[Buddha-l] Watery dharma

Richard Hayes rhayes at unm.edu
Tue Dec 18 14:52:46 MST 2007

On Tuesday 18 December 2007 14:24, curt at cola.iges.org wrote:

> If Richard or anyone else believes they
> have some evidence of genuine religious tolerance among Christians earlier
> than this - please don't keep you candle under a bushel.

Exactly when tolerance became part of European culture is impossible to 
pinpoint. People were advocating it before the time of the American 
revolution. The idea met by approval in some quarters and was resisted in 
others. The Dutch and Poles and Transylvanians were usually pretty good at 
practicing tolerance, as were some Americans, but in every place where 
toleration too root, there was also some degree of backlash.

What difference does it make whether toleration has a long history in Europe? 
What is more important is that it has taken root pretty firmly in many parts 
of the world, although one can also find at least some xenophobia, hatred and 
intolerance almost anywhere one travels. (Does anyone see signs of hope that 
people of Korean ancestry born in Japan will be accepted as full Japanese 
citizens, or that Indonesians and Southeast Asians will be allowed to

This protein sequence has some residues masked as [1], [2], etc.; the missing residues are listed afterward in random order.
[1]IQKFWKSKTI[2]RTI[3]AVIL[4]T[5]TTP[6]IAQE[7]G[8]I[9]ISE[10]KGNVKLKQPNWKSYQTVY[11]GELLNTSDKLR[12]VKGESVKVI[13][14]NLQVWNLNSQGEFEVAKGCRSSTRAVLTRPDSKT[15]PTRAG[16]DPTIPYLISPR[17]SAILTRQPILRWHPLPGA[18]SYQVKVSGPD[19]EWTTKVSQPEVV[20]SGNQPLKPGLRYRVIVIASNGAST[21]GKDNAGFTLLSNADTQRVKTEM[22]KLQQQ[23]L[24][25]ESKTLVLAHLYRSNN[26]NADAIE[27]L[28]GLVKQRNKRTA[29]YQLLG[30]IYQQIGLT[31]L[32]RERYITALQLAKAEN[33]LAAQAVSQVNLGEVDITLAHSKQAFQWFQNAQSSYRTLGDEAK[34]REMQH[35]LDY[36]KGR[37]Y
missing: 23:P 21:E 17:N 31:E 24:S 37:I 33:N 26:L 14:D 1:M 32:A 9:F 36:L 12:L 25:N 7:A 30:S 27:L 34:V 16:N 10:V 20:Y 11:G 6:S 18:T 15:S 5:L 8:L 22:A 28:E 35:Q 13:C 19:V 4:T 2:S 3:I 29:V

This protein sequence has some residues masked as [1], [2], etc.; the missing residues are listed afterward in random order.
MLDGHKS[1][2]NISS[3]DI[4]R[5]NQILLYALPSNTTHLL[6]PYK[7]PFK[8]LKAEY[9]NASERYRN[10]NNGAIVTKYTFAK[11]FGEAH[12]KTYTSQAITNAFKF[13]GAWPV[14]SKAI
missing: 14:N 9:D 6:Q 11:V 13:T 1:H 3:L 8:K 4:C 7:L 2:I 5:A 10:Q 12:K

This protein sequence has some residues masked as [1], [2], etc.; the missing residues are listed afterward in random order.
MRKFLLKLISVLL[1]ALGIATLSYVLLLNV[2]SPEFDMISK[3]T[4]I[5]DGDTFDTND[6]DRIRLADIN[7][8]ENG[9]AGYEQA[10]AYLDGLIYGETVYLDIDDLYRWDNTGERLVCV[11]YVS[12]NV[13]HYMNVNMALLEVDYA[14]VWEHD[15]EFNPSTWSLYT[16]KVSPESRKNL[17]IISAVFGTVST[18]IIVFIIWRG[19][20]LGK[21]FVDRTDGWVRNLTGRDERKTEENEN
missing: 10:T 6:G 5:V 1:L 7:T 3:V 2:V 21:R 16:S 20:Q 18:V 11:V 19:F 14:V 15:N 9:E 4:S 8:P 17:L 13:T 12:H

immigrate to Japan and become naturalized citizens?)

Within Christianity I see as positive signs that the Catholic church 
completely renounced triumphalism in the 1960 and that embracing 
multiculturalism and religious pluralism is now a part of the majority of 
mainline Protestant denominations. I see as negative signs that mainline 
Protestantism is rapidly losing ground and that the decisions of the Second 
Vatican Council are in constant danger of erosion, especially under the 
current pope and his predecessor.

What I see as the deeper issue is human xenophobia and exclusionism. It takes 
many forms. In some places it has been expressed as religious intolerance. In 
other places it has taken other forms. Nowhere is it necessary. Wherever fear 
of others occurs, it can be countered. It is less likely to be countered if 
one begins by rehearsing all the sins of the past and gets stuck there, as if 
the patterns of history define the essence of people of the present.

Richard P. Hayes
Department of Philosophy
University of New Mexico

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